Posted by: Keith at June 25, 2003 12:11 PM

Ah, Molesworth! Now there’s a character who’d do well at Hogwarts…

http://www.alice.dryden.co.uk/ho_for_hoggwarts.htm

Posted by: Dave Hemming at June 26, 2003 06:35 AM

Excellent stuff - much better written than the average fanfic. And nicely photoshopped illustrations too. There are more Ronald Searle witches lurking at
http://www.abel.net.uk/~savoy/engel.pdf

Posted by: Henry at June 26, 2003 11:32 AM

I’d Add Susan Cooper’s Dark is Rising series to the list.

Also, L’Engle’s Wrinkle in Time and almost anything by Diana Wynne Jones (Dogsbody stands out in my memory).

Posted by: Chris Genovese at June 27, 2003 01:14 PM

Don’t forget a few other classics of what I call British high fantasy:

C.S. Lewis’s Narnia Chronicles (The Lion, the Witch and the Wardrobe, etc.)
Lloyd Alexander’s Prydain series (The Book of Three, etc.)

and, a newer addition, Garth Nix’s Sabriel/Lirael/Abhorsen trilogy.

Posted by: Ruth Feingold at July 8, 2003 03:31 PM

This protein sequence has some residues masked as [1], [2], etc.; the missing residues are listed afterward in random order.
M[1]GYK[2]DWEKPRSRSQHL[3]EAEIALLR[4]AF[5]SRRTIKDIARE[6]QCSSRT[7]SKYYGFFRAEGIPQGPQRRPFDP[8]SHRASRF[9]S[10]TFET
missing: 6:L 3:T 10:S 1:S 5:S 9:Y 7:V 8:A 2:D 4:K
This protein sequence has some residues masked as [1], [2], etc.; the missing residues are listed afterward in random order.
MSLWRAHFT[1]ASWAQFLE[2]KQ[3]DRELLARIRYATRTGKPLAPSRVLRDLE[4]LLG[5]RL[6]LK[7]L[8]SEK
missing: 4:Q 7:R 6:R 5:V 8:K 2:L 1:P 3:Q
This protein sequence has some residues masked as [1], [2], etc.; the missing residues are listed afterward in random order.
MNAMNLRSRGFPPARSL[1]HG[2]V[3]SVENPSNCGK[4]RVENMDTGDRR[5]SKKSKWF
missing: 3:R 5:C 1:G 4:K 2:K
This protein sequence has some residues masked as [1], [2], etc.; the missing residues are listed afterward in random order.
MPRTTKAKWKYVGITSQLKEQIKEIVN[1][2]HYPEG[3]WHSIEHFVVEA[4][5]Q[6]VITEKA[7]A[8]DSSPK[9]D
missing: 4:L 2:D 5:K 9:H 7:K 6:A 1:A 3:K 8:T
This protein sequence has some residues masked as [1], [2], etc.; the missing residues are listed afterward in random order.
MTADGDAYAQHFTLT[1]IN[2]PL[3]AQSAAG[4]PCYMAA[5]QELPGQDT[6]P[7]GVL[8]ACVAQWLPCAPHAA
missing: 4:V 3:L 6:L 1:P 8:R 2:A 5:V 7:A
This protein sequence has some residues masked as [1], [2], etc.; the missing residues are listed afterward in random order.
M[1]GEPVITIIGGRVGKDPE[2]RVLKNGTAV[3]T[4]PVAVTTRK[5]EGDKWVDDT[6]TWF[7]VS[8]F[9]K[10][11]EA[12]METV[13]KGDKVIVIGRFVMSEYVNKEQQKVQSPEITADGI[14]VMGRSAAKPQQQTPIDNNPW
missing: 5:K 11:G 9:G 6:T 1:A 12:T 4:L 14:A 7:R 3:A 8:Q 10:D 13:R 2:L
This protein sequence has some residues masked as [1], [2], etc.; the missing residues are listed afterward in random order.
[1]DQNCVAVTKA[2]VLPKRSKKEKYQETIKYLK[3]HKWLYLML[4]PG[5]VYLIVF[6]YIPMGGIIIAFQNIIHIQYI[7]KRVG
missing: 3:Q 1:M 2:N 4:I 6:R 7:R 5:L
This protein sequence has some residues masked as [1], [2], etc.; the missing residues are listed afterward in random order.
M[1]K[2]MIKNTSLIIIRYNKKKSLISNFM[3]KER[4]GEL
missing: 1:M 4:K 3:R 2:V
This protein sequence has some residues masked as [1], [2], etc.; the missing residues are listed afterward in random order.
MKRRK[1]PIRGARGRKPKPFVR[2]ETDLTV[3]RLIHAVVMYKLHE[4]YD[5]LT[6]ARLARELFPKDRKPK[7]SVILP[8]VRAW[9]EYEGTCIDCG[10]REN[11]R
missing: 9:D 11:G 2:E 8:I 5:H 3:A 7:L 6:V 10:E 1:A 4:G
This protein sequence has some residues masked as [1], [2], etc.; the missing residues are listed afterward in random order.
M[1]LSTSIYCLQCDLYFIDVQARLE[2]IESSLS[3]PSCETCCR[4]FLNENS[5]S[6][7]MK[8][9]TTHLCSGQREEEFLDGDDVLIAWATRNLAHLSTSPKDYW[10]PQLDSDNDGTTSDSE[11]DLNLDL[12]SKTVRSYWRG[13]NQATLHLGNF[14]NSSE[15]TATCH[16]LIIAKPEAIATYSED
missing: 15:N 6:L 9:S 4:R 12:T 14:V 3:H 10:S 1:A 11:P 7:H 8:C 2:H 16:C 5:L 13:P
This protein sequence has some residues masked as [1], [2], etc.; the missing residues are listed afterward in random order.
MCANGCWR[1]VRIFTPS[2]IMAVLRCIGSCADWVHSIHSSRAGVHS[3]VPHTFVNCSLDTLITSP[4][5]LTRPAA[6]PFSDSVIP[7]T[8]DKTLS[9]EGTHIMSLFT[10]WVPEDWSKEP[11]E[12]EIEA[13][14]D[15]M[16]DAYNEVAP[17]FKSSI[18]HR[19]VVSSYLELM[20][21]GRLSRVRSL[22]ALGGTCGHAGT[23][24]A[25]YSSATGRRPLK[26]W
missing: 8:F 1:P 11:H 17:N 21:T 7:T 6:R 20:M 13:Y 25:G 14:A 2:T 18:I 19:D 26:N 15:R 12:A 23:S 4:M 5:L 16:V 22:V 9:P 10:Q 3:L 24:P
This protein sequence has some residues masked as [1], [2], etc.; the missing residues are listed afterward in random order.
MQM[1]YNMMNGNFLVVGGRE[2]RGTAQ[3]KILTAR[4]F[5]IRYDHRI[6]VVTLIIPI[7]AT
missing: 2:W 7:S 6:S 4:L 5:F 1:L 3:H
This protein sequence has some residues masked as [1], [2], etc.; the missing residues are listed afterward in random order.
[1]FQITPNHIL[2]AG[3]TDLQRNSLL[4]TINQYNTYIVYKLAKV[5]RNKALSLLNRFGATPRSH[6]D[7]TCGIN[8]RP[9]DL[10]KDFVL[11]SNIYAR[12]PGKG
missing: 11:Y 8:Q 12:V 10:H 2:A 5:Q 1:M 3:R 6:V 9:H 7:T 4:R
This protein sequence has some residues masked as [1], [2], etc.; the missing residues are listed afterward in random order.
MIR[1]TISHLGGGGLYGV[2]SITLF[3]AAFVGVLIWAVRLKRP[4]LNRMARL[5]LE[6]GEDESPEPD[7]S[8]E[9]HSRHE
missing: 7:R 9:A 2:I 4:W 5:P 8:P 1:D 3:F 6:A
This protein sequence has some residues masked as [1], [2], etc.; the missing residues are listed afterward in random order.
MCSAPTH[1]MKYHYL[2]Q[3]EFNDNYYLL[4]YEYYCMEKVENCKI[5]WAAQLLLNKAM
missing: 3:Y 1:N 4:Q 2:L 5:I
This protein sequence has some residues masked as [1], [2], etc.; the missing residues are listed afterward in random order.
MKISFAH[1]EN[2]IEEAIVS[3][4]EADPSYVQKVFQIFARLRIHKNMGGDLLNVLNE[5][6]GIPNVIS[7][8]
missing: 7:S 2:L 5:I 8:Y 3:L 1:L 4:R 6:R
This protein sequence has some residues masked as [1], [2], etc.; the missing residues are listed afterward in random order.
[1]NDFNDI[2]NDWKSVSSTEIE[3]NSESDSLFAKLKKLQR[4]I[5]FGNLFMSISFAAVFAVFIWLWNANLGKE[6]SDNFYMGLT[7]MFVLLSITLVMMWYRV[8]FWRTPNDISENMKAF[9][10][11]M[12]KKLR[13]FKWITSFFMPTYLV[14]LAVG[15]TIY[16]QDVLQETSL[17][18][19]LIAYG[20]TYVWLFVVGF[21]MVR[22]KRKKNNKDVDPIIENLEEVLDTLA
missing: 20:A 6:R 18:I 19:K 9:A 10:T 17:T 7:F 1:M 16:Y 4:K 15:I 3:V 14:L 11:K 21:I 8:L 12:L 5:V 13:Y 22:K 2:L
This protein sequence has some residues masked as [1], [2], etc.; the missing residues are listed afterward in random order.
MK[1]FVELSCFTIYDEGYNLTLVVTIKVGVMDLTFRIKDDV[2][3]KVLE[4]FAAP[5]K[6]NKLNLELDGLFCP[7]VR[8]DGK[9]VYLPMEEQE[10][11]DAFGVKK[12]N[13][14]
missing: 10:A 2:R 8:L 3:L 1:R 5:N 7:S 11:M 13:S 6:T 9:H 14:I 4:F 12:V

Good recommendations - I haven’t read the Nix books, but have heard very good things about them. Also sympathize with your comment (on the other blog) about writing this stuff instead of what you should be writing - am happily procrastinating myself. Sadly though, blogging is not a tenurable activity.

Posted by: Henry at July 8, 2003 09:16 PM

You forgot Lemony Snicket. ::remembering past bellylaughs::

Posted by: Isabeau at July 27, 2003 07:14 PM

you people are all nuts!!!!!! the harry potter book and movies are the best thing in the world!!!!!! so any body who thinks harry potter is bad are are low life shit!!!!!!!!!!!!!!!!!!!!!!!!!!!!!!!!!!!!!!!!!!!!!!!!!!!!!!!!!!!!!!!!!!!!!!!!!!!!!!!11

Posted by: unknow at August 5, 2003 10:04 PM

people who hate harry potter are fags and fuckers

Posted by: unknow at August 5, 2003 10:07 PM

R.I.P sirius black

Posted by: unknow at August 5, 2003 10:09 PM

Why do all you losers come on to forums and start bagging HP out? We don’t care, Harry Potter is the best thing in the world, go get your own site if it’s so important to you!
If you don’t like it (everything to do with Hp) it doesn’t mean you have the right to come out and start sayig shit about it to everyone else. Get over it and keep your thoughts to yourself..

Posted by: Unknown at September 18, 2003 03:07 AM

Unusual ideas can make enemies.

Posted by: Schlesinger Diana at December 9, 2003 10:52 PM

Peculiar travel suggestions are dancing lessons from God.

Posted by: Bachner Suzanne at December 20, 2003 05:08 PM

Hi…not entirely sure what this site is about…but would just like to add William Nicholson to the list…READ!!!

Posted by: eniamrahc at January 20, 2004 03:20 AM